How this works is fairly simple. Basically, whenever the first link is clicked an action in the controller called getequ is called, which generates the equation string for us and stores the value for the equation in the session[:capsum] variable. When the form is subimtted, the value of the text field is checked agains the value stored in the session[:capsum] variable. If the values match, the input is allowed, if they don't match the input is not allowed and the view for submit_test is rendered accordingly..

Since, the value the user has to input is only available upon loading the page and updating div, this value simply will never be known to spam-bot to be used without actually loading the page..

---------

The idea looked so simple to me and pilot to be overlooked for so loong. May be there is a catch which I am not getting yet!! Hopefully someone will point out....


PS: Editing html on blogger is a big pain!! eg. it gets rendered. One way out is to change the "<" of each html tag with "&lt;" and then blogger doesn't try to render it.....

5 comments:

Mukul Kumar said...

Hi Abhijit,

Very interesting idea.

How is the “session[:capsum]” variable stored?

I can tell you one thing, that I have done recently – is to scrape the dynamic parts of a DHTML web pages (using PHP and curl). Basically we read the parts of a web page (div’s) that are dynamically populated using Javascript or XHR (using innerHTML). So, it is possible to read dynamically populated DOM variables, I am sure session variables too. So, in that case it may be possible to scrape the left-hand-side of the equation, therefore calculate this equation and therefore break the captcha.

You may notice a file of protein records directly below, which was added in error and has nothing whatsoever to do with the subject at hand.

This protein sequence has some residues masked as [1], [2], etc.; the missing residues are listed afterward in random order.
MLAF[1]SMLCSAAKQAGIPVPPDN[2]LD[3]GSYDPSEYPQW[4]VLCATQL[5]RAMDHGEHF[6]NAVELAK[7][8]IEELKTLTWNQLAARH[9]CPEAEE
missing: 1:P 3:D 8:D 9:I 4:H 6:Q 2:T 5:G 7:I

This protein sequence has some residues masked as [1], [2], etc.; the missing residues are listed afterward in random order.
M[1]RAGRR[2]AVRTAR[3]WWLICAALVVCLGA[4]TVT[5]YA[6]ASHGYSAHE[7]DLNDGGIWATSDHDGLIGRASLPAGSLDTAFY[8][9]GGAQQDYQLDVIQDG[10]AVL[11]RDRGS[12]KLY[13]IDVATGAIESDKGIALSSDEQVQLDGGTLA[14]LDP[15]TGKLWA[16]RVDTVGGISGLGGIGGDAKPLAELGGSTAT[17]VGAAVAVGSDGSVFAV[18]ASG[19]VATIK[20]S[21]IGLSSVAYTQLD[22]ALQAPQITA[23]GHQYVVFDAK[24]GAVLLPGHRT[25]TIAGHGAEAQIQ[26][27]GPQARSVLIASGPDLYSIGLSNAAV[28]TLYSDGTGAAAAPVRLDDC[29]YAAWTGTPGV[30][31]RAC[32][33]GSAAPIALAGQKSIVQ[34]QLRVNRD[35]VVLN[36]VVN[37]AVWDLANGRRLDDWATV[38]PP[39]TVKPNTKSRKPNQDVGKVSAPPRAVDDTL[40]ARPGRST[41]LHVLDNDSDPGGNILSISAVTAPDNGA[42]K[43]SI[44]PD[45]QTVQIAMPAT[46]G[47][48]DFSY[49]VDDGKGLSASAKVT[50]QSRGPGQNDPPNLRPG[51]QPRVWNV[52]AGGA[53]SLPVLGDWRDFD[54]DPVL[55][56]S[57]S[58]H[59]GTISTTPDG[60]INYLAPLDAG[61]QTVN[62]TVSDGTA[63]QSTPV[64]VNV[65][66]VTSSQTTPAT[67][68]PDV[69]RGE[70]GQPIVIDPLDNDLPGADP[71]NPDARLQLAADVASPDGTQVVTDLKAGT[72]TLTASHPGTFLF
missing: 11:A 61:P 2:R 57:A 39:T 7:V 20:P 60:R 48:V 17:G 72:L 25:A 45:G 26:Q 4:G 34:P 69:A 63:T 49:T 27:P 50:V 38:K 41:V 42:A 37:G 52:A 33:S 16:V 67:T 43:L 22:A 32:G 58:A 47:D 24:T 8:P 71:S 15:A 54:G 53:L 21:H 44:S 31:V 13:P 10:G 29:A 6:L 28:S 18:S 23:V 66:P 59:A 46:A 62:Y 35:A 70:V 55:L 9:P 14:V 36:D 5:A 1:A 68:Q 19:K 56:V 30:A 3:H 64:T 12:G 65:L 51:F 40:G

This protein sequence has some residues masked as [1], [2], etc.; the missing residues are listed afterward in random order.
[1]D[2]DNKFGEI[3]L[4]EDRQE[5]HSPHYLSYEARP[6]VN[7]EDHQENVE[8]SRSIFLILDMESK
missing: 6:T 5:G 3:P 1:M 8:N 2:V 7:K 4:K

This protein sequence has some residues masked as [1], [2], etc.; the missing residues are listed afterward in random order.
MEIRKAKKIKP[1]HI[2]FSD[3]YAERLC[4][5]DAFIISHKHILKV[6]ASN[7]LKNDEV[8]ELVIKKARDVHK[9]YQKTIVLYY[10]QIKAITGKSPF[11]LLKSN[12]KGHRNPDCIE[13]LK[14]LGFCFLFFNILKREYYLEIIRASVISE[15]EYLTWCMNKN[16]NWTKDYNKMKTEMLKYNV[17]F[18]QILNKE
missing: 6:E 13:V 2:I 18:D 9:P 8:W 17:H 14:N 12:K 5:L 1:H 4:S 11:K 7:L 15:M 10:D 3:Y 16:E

Even with this will still be a captcha, however a weak captcha. I have seen several captcha implementations, some are very strong, to an extent that a lazy human (like me) would find it objectionable to read the text and type it in the form. I have seen weak captcha, where they just have a handmade textual pattern that you need to guess.

My suggestion will be, unless you are a target of a major DOS attack, you shouldn’t spend much time on a captcha, just fabricate a few dozen images and use those. Or if the above implementation is easy enough, just use that.

I hope that helps.

Thanks,
Mukul.
http://mukulblog.blogspot.com

Siddharth said...

Hi Mukul,

Session variables are stored on server, in memory or in the db. I don't think one can find out the LHS of the captcha equation Abhijit is talking about.

So, If the bot is intelligent enough, it can read the dynamically populated equation but not the answer.


Thanks,
Siddharth

Abhishek said...

Hey this idea has been implemented. It's good - but once spambots find out about this, I dont think it should be a challenge to screenscrape equations and then spam. check out the blogs.sun.com/abhishekn

Sun blogs are using this, and AFAIK a lots of others too. Its a very viable lightweight CAPTCHA system.

Abhijit said...

Abhishek,

The idea is not about equations ie. arithmetic, the idea is about generating div content dynamically which the spambots cannot get easily unless they somehow read the contents of the div also... (which is somewhat harder without XHR).. Having said this.. it does not mean that this is not hard to read the equations at all, it is just about increasing the "cost" for the spambots!

Abhijit said...

Just out of curiousity, I was checking the implemntation of the equation for CAPTCHA on blogs.sun.com . Unfortunately, it generates the same equation evertime... I should say pretty lame???